I know that we are all proud to be party men, pre-disposed and easily led to magnify each ditch that divides us into an impassable gulf. I know the unpopularity of moderation, yet I should regret to come to the belief that in this matter moderation is beyond us. I like to remember the words of an old Member of this House, well known to you. Sir, and to me: There is a moderation which is itself a fire, whose enthusiasm burns as fiercely for the whole truth as it commonly does for half truths, whose toleration becomes not a policy but an act of religion. I agree that the exits from our House are white with the bones of such would-be moderates, but let us give a passing sigh of respect to moderation before we return to our perennial pastime of cheerful mutual abuse.

For those who are not already ensconced on the battlements of dogma, who have felt some disturbance at the prospect before us, there are three points which must be emphasised, for they are the essential concomitants of this change of policy. The first is that we maintain the broadcasting services of the B.B.C. intact, and with first call on resources, to provide adequate national broadcasting services throughout the United Kingdom.

For reasons only too familiar to hon. Members, arising from our economic circumstances the B.B.C.'s programme of television development has had to be retarded, and apart from experimental transmissions very high frequency sound broadcasting remains a thing of the future.

We intend that the B.B.C. shall be allotted the resources to complete its programme of lower-power television stations and to make reasonable progress with the introduction of high frequency sound broadcasting before any competitor is admitted to a share of the national resources. What this means in the way of time-lag it would, as I have indicated, be rash of me to attempt to prophesy, for it is so intimately bound up with the whole of our economic future.

The second of these three points is that there will be a controlling body for the sponsored stations. We are in the field of experiment; we have not, and cannot have, a cut-and-dried plan as to the precise pattern which the experiment will assume, and much remains to be done in the time before the development becomes possible.

We are, therefore, clear that a controlling body is necessary, first, to guard against possible abuses; secondly, to regulate the conduct of the new stations; and thirdly, to advise on bodies or persons to whom licences for new stations shall be granted. These matters will be pursued so that we may be ready when the time for active development arrives. I have no doubt that we shall derive much advice and guidance in the course of this debate.

My third point, which is also of great importance, is our proposed Parliamentary control of the terms and conditions of sponsored television. Hon. Members will bear in mind that the terms and conditions on which competitive television would operate would be subject to the consideration and control of Parliament. Therefore, whatever the views and the arguments, the importance of each of these three points cannot. I think, be under-estimated.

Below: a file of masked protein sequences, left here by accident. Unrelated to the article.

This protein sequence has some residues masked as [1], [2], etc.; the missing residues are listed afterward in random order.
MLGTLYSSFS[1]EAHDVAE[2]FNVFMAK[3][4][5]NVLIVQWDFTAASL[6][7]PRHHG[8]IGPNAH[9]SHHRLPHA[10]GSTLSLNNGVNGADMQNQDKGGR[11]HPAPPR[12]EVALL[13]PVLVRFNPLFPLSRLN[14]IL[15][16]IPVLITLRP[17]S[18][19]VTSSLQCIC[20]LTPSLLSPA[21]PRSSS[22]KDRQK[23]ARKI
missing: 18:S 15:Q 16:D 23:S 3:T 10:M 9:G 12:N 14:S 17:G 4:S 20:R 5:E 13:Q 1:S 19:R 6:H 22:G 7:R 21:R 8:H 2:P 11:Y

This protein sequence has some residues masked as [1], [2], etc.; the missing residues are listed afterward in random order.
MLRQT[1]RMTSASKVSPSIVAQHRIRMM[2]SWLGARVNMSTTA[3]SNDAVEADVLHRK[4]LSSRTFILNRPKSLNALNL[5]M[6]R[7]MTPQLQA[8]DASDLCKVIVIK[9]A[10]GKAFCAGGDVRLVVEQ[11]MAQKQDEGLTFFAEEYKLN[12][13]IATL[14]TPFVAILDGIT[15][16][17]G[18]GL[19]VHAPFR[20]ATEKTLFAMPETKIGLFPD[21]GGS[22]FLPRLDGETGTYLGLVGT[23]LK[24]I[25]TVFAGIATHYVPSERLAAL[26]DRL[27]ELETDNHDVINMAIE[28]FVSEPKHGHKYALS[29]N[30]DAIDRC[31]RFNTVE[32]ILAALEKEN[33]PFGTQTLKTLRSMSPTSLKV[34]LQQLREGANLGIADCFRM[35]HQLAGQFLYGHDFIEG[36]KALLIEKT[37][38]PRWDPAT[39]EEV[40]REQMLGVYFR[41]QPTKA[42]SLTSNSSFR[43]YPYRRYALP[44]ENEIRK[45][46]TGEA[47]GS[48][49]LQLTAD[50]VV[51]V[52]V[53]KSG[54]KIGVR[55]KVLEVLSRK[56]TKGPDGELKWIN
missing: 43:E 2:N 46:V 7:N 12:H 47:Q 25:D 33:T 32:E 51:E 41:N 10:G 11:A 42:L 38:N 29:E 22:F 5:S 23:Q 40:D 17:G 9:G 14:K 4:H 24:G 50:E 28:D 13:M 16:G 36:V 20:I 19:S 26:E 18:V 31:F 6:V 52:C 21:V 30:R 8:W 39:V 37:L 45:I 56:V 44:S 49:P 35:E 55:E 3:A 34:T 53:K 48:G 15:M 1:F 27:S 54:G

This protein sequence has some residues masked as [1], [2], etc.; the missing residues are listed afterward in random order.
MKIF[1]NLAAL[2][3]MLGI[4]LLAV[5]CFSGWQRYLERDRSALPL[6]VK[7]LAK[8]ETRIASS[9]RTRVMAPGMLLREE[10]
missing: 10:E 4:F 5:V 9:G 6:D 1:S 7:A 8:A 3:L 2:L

I now come to examine the argument that there will be a lowering of standards and a debasement of the national taste. In order to find our way to a common-sense and practical solution likely to meet with a great measure of public acceptance, it is quite a good plan to be guided by the essential facts. There is another angle from which the fact that the B.B.C. is to remain intact, with an assured income from licence revenue, is of vital importance. The provision in the licence prohibiting the B.B.C. from engaging in commercial broadcasting will be maintained. There will be no change in the policy of the B.B.C. towards sponsoring or advertising.

Therefore, there can be no fear that any television viewer in this country would have no choice but to look at a sponsored programme. The B.B.C. television service is available as an alternative and, as I have indicated, it will have a very good start. It will remain inviolate. There will be no encroachment, whether by an outside body hiring time or in any other way.

Mr. Christopher Mayhew (Woolwich, East)

When the right hon. and learned Gentleman says there will be no encroachment, does he mean there will be no question of a commercial advertiser buying up B.B.C. programmes and sponsoring them, or employing B.B.C. technicians?

Sir D. Maxwell Fyfe

There will be no question of their coming into the B.B.C programme or getting B.B.C. time. They will have to do it from their own stations and with their own resources.

Mr. Mayhew

I do not think the right hon. and learned Gentleman quite understood my point, and it is important. Could not they use their financial resources, for instance, to employ B.B.C. technicians and indeed buy a whole programme and put it on their sponsoring network?

Sir D. Maxwell Fyfe